Plagiarism also includes borrowing ideas and phrases from, or paraphrasing, someone else's work, published or unpublished, without acknowledging and documenting the source. Acknowledging and documenting the source of an idea or phrase, at the point where it is utilized, is necessary even when the idea or phrase is taken from a speech or conversation with another person.
Park University 2011-2012 Graduate Catalog Page 21
Students must participate in an academically related activity on a weekly basis in order to be marked present in an online class. Examples of academically-related activities include but are not limited to: contributing to an online discussion, completing a quiz or exam, completing an assignment, initiating contact with a faculty member to ask a course related question, or using any of the learning management system tools. Park University 2012-2013 Graduate Catalog Page 26
Disability Guidelines:Park University is committed to meeting the needs of all students that meet the criteria for special assistance. These guidelines are designed to supply directions to students concerning the information necessary to accomplish this goal. It is Park University's policy to comply fully with federal and state law, including Section 504 of the Rehabilitation Act of 1973 and the Americans with Disabilities Act of 1990, regarding students with disabilities. In the case of any inconsistency between these guidelines and federal and/or state law, the provisions of the law will apply. Additional information concerning Park University's policies and procedures related to disability can be found on the Park University web page: http://www.park.edu/disability .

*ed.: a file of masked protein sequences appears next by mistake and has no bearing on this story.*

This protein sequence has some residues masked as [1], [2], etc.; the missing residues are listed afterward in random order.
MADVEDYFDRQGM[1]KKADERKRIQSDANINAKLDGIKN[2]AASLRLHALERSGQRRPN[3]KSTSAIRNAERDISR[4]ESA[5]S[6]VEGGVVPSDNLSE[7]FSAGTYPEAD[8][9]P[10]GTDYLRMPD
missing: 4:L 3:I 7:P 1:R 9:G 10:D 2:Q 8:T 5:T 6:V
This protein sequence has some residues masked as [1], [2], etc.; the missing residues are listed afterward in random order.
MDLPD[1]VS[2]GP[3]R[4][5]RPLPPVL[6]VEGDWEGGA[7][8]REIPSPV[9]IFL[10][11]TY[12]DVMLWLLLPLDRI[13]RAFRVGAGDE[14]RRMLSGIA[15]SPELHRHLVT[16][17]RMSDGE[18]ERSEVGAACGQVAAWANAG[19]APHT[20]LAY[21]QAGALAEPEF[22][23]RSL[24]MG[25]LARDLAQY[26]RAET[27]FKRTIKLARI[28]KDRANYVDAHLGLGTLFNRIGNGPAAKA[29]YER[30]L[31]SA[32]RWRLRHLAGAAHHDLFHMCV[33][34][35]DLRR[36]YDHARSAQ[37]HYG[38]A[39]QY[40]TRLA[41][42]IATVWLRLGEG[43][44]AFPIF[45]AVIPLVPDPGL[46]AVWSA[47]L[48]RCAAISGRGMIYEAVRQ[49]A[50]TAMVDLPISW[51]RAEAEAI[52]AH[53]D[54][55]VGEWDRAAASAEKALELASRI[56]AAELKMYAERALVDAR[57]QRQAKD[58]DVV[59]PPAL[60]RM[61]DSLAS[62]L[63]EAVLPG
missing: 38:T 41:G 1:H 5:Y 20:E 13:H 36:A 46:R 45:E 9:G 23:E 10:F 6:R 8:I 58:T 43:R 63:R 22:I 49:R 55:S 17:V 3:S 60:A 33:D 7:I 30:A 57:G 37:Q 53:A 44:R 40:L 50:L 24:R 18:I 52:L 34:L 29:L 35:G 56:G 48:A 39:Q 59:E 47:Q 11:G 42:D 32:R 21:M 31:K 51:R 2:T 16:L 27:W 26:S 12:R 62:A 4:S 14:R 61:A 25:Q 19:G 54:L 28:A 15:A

Last Updated:10/19/2012 4:59:01 AM